A brief blog on bidets

What’s the opposite of surviving? Thriving.

Today I’m taking a short hiatus from my survival research project to revel in an artifact of civilization here in Jordan that some consider necessary. To survive or to thrive, I’m not sure. What am I blathering on about? A second toilet, that’s what. Or, a hose attached to the toilet. Both shoot water into your private parts.

This is called a bidet.

I read an article, from a source I can’t recall, within that flooding fountain of information, the Internet, that bemoaned the fact that the USA had not caught on to the benefits of bidets. As a result, everybody in the good ol’ States walks around with dirty anuses, the article accused. We’ve got bacteria-ridden bacteria smeared all around down there with little more than dry toilet paper. Totally ineffective.

I don’t know if this situation is as dire as my partially-recalled, unsourced, unverified article would have us believe, but at any rate I was super excited to be back in bidet country this month.

Excited, until I used a high-pressure toilet hose that nearly sheared off a part of my genitalia that I was planning on keeping for my entire life. It had better water pressure than my sink hose at home. Kudos to the water engineers of Amman, and also, yikes.

“Sure, I want a clean butt. What I don’t want, is to fire-hose off my own clitoris.”


And then there’s this other usage snag, a small, bidet-shaped hole in my bidet enthusiasm: this counter-intuitive entirely separate bidet, opposite the toilet.

So many questions

The toilet hose is high-pressure-dangerous, but I understand how to use it. (I think. Maybe not. I dunno.) This structure, on the other hand…what? First of all, it’s opposite the toilet, so am I supposed to waddle over there after the evacuation? Based on the size of the drain, sources say yes. Sources say, don’t overwhelm this guy with a whole mess of waste product. The soap, then, do I just…smear that around? The square-shaped and yet parallel-to-the-ground faucet…do I back that ass up on it? And then use that nice towel…as toilet paper?!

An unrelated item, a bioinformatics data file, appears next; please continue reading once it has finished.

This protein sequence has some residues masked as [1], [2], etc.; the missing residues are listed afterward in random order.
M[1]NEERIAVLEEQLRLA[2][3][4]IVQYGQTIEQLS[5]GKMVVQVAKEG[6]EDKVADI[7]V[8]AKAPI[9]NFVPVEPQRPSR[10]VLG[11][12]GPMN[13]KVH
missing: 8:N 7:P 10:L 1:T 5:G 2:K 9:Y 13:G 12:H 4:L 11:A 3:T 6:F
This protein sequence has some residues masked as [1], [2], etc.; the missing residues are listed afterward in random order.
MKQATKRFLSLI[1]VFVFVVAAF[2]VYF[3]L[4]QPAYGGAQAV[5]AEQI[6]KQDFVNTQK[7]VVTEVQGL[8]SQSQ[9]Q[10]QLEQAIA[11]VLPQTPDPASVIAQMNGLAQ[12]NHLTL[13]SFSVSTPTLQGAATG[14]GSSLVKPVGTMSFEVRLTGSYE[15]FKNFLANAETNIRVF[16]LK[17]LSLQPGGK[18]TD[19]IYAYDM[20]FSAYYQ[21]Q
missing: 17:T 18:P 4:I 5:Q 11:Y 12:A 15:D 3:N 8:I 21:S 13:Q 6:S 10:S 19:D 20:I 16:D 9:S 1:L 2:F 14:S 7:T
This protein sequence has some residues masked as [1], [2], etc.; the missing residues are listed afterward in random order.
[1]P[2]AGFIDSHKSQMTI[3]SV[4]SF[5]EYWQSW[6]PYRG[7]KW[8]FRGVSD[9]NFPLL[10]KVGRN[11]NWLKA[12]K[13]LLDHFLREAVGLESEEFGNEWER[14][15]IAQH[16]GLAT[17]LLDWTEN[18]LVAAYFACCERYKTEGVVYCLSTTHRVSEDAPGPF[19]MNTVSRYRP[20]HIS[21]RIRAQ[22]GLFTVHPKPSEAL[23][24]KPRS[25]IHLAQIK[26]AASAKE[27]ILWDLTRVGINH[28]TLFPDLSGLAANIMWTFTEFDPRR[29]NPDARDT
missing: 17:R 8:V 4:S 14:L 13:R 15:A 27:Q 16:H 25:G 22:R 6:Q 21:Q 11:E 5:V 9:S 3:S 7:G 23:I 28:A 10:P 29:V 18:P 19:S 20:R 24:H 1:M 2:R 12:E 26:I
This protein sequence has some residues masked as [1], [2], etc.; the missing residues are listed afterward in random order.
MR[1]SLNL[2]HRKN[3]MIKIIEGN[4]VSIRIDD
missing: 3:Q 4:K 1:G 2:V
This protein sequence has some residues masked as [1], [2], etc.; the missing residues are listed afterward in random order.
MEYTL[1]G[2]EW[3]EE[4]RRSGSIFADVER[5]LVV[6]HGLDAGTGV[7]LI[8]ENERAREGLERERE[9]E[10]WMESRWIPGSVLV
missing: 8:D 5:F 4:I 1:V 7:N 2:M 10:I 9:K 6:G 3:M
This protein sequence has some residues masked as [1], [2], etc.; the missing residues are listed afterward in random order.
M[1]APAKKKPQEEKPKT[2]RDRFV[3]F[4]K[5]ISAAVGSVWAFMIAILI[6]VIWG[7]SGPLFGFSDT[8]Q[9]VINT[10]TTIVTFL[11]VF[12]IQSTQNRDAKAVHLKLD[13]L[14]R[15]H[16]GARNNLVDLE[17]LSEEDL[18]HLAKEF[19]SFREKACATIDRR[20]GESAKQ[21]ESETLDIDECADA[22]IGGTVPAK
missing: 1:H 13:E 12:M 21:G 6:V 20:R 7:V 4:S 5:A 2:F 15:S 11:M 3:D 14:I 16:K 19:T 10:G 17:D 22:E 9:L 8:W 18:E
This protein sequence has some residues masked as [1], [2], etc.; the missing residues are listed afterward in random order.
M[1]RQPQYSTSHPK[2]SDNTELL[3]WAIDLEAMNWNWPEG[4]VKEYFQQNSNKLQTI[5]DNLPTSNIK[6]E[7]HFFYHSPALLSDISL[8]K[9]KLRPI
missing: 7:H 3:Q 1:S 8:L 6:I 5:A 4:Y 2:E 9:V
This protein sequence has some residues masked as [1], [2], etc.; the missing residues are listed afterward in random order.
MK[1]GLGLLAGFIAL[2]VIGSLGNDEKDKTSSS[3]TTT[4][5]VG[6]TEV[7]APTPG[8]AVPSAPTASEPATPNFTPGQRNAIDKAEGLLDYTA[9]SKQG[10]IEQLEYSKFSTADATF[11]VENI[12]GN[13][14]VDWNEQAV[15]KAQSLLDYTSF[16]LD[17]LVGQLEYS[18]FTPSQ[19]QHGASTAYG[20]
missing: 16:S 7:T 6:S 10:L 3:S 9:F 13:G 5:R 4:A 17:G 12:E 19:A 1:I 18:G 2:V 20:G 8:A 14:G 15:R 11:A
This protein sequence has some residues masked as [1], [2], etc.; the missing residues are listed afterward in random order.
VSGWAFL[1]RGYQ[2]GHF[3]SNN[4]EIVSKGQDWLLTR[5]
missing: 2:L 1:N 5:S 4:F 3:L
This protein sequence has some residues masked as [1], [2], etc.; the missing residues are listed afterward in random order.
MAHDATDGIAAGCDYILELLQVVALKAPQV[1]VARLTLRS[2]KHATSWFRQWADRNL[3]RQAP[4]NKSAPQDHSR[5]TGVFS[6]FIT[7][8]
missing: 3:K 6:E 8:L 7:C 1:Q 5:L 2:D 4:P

Variations in bathroom culture are fun and exciting, until you fall forwards into raw sewage, but that’s rare for me these days. (Sad. I’ve definitely lost my edge.) Early in my traveling days I had the privilege of visiting places without toilets, indoor plumbing, sewer systems, or the ability to process a lot of paper waste. No visitor really felt thrilled about adjusting to those circumstances, but the practices for survival were intuitive: don’t eat with that hand anymore. Bidet practices, much like the remote control that comes with toilets in Japan, need more training. I’m guessing that after you get used to it, you don’t feel so great without it.

Is thriving worth it? Moving on up in the pantheon of hygienic practices is nice, sure, but it’s also a limiting factor. You leave Japan and you think to yourself, “Where’s my toilet remote? How can I possibly live this way, without the heated seat, the sound of rushing water while I pee?”

Anyway, one of these days I’m gonna waddle on over to the bidet, figure out how to turn that thing on, and give it the old decontamination try.

Leave a comment

Your email address will not be published. Required fields are marked *